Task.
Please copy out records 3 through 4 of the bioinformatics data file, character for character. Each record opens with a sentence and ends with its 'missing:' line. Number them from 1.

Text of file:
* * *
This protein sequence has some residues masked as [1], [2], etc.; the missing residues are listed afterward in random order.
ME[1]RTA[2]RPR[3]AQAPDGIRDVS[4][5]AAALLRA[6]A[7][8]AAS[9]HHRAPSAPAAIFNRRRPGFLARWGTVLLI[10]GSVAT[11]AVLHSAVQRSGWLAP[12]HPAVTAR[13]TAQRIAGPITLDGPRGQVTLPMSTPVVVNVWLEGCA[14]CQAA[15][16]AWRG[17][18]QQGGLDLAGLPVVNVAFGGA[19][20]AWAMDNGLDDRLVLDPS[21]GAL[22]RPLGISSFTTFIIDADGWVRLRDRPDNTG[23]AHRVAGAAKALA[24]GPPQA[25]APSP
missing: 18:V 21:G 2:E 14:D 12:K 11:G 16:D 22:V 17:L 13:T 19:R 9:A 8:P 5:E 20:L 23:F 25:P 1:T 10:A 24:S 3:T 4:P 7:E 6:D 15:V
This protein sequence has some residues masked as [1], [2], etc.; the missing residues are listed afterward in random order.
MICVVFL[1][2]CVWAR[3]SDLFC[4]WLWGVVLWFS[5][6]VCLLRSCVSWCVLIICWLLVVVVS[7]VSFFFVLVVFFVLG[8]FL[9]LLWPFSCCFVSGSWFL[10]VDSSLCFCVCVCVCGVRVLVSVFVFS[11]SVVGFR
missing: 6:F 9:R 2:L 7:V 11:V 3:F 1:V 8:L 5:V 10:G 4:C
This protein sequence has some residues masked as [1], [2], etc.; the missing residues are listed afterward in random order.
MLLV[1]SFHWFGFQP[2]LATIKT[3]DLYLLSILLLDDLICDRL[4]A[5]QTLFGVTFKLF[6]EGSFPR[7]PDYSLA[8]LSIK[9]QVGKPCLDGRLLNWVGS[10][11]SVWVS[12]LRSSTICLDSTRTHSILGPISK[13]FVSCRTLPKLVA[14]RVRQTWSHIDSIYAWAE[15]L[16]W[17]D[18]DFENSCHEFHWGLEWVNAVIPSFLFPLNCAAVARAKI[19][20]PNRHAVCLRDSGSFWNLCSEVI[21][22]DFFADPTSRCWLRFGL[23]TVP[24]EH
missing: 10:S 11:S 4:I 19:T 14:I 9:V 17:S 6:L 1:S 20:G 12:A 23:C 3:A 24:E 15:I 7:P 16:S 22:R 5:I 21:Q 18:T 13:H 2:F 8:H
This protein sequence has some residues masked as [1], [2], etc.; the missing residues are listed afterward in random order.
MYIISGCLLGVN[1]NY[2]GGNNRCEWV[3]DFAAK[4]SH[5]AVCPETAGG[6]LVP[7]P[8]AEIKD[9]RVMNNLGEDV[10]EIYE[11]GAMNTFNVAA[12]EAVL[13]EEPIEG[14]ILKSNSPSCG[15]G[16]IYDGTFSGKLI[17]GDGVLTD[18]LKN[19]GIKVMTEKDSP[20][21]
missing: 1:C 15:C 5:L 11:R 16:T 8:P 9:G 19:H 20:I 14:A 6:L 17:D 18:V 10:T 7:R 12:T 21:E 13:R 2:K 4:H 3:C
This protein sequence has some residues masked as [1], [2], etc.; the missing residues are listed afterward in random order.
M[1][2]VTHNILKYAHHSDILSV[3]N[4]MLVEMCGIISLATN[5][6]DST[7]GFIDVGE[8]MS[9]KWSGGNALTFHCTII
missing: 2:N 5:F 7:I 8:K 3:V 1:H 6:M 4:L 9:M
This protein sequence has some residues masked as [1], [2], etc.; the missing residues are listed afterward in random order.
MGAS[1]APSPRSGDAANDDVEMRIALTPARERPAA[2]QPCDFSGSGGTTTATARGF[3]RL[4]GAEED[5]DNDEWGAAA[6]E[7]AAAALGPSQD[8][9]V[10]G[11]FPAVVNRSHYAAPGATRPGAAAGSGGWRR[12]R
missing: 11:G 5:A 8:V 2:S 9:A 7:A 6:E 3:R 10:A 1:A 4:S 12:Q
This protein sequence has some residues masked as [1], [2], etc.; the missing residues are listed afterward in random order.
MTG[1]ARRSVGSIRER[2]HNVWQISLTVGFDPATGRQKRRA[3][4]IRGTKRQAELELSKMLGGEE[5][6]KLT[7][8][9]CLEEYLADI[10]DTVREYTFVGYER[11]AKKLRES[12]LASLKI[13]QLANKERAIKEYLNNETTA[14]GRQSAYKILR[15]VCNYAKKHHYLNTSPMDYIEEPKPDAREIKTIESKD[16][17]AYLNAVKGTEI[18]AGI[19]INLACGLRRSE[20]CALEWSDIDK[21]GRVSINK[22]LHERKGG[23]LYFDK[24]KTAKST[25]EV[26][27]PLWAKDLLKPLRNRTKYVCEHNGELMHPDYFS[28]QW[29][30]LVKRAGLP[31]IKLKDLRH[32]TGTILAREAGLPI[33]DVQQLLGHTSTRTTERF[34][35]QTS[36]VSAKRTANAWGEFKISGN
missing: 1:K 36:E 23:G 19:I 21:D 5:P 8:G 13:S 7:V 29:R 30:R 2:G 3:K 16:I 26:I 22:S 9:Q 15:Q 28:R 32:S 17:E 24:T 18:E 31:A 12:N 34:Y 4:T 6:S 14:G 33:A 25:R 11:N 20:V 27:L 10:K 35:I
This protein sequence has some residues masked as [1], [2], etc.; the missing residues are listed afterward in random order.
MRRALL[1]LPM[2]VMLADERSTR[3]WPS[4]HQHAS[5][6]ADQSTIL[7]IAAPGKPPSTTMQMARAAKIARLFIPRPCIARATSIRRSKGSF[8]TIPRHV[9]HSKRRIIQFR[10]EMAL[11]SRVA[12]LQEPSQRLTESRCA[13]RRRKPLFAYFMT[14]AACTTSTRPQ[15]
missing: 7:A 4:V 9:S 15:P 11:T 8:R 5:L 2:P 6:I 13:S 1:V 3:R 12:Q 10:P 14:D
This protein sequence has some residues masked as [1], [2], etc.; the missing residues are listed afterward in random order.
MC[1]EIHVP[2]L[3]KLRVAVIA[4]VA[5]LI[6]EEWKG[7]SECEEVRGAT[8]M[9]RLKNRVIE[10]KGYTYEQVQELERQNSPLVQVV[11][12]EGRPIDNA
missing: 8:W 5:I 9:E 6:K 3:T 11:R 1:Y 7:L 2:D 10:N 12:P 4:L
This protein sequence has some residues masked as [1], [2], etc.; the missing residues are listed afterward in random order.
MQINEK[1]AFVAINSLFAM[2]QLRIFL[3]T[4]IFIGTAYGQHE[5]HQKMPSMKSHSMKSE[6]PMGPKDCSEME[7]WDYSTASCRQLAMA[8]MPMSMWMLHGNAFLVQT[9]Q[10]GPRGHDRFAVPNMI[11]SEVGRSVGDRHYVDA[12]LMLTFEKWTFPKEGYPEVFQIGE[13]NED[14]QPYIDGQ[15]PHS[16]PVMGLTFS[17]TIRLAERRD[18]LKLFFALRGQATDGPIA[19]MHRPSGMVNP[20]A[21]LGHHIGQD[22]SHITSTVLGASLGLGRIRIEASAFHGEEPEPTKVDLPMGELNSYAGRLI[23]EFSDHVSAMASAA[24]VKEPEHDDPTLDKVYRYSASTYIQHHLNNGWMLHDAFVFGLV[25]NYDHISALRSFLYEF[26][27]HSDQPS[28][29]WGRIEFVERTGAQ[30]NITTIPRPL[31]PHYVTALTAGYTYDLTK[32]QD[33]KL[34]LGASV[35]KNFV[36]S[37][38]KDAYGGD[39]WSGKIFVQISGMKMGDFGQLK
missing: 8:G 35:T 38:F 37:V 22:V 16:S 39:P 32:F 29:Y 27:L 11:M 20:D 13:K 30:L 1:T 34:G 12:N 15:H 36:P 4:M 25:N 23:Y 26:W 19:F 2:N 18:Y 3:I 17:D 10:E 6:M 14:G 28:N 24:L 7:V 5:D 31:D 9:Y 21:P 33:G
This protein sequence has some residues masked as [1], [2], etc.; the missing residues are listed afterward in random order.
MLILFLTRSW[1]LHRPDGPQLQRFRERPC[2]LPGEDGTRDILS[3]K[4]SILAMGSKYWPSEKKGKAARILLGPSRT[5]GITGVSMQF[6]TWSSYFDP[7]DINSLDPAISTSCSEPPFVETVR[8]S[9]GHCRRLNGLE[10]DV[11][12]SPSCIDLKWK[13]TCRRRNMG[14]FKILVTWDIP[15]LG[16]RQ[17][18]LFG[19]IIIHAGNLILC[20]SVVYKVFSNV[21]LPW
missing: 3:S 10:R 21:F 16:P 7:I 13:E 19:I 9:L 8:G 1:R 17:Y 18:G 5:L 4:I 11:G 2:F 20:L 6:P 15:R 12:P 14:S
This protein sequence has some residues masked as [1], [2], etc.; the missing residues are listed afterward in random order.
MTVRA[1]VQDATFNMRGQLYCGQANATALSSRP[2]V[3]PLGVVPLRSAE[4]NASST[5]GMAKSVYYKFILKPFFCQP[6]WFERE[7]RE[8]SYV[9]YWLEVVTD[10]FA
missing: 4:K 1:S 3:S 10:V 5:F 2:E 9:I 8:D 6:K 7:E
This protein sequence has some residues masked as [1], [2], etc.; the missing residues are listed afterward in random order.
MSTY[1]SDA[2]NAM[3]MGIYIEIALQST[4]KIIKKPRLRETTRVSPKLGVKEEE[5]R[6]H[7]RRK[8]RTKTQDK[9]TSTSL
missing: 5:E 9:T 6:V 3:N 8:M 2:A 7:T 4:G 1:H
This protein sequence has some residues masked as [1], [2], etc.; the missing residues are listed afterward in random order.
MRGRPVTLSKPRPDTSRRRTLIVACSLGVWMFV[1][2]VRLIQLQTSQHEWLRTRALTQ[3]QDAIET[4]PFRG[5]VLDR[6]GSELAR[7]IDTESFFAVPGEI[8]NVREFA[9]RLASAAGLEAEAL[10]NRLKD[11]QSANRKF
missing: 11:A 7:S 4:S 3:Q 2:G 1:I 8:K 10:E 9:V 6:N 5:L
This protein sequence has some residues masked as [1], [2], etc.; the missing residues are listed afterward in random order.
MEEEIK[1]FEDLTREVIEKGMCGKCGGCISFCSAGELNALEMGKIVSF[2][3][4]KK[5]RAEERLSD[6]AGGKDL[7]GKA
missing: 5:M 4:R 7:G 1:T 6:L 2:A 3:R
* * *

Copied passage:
This protein sequence has some residues masked as [1], [2], etc.; the missing residues are listed afterward in random order.
MLLV[1]SFHWFGFQP[2]LATIKT[3]DLYLLSILLLDDLICDRL[4]A[5]QTLFGVTFKLF[6]EGSFPR[7]PDYSLA[8]LSIK[9]QVGKPCLDGRLLNWVGS[10][11]SVWVS[12]LRSSTICLDSTRTHSILGPISK[13]FVSCRTLPKLVA[14]RVRQTWSHIDSIYAWAE[15]L[16]W[17]D[18]DFENSCHEFHWGLEWVNAVIPSFLFPLNCAAVARAKI[19][20]PNRHAVCLRDSGSFWNLCSEVI[21][22]DFFADPTSRCWLRFGL[23]TVP[24]EH
missing: 10:S 11:S 4:I 19:T 14:I 9:V 17:S 6:L 1:S 20:G 12:A 23:C 3:A 24:E 15:I 7:P 16:S 22:R 5:I 21:Q 18:T 13:H 2:F 8:H
This protein sequence has some residues masked as [1], [2], etc.; the missing residues are listed afterward in random order.
MYIISGCLLGVN[1]NY[2]GGNNRCEWV[3]DFAAK[4]SH[5]AVCPETAGG[6]LVP[7]P[8]AEIKD[9]RVMNNLGEDV[10]EIYE[11]GAMNTFNVAA[12]EAVL[13]EEPIEG[14]ILKSNSPSCG[15]G[16]IYDGTFSGKLI[17]GDGVLTD[18]LKN[19]GIKVMTEKDSP[20][21]
missing: 1:C 15:C 5:L 11:R 16:T 8:P 9:G 19:H 20:I 14:A 6:L 17:D 18:V 10:T 7:R 12:T 21:E 13:R 2:K 4:H 3:C